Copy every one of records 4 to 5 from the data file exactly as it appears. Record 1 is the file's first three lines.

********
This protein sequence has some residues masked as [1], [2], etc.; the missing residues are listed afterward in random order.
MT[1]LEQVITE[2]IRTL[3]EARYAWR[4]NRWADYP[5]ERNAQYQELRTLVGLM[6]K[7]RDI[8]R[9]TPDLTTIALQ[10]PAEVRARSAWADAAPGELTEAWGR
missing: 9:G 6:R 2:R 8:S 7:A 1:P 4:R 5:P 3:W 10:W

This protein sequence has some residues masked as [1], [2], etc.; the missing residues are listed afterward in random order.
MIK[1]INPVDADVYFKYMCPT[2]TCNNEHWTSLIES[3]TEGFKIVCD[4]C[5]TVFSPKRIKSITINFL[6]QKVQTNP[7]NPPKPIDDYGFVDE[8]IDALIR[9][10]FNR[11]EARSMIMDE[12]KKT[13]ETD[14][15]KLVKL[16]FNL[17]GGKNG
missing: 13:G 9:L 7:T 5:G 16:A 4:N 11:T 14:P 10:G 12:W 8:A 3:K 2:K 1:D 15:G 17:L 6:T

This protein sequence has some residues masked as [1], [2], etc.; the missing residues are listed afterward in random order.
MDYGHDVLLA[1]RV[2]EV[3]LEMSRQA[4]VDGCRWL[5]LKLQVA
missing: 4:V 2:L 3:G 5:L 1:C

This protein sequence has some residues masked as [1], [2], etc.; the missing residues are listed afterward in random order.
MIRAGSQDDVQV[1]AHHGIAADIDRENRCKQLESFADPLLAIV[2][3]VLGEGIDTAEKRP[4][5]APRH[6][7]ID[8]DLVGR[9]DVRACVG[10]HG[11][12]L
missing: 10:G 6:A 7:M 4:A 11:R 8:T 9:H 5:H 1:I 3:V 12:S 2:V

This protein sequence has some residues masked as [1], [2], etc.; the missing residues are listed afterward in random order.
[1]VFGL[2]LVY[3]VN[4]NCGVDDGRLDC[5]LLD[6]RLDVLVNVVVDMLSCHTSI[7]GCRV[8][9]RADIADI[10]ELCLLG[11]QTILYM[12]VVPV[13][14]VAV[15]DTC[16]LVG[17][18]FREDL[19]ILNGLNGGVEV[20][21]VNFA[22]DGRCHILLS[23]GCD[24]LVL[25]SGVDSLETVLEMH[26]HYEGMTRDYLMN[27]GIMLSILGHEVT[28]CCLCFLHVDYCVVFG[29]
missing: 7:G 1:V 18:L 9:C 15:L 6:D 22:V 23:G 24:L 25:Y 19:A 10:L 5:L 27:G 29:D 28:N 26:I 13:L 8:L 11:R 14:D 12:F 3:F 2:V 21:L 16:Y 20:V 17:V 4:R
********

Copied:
This protein sequence has some residues masked as [1], [2], etc.; the missing residues are listed afterward in random order.
MIRAGSQDDVQV[1]AHHGIAADIDRENRCKQLESFADPLLAIV[2][3]VLGEGIDTAEKRP[4][5]APRH[6][7]ID[8]DLVGR[9]DVRACVG[10]HG[11][12]L
missing: 10:G 6:A 7:M 4:A 11:R 8:T 9:H 5:H 1:I 3:V 12:S 2:V

This protein sequence has some residues masked as [1], [2], etc.; the missing residues are listed afterward in random order.
[1]VFGL[2]LVY[3]VN[4]NCGVDDGRLDC[5]LLD[6]RLDVLVNVVVDMLSCHTSI[7]GCRV[8][9]RADIADI[10]ELCLLG[11]QTILYM[12]VVPV[13][14]VAV[15]DTC[16]LVG[17][18]FREDL[19]ILNGLNGGVEV[20][21]VNFA[22]DGRCHILLS[23]GCD[24]LVL[25]SGVDSLETVLEMH[26]HYEGMTRDYLMN[27]GIMLSILGHEVT[28]CCLCFLHVDYCVVFG[29]
missing: 7:G 1:V 18:L 9:C 15:L 6:D 22:V 23:G 24:L 25:Y 19:A 10:L 5:L 27:G 29:D 28:N 26:I 13:L 8:L 11:R 14:D 12:F 3:F 2:V 21:L 16:Y 20:V 17:V 4:R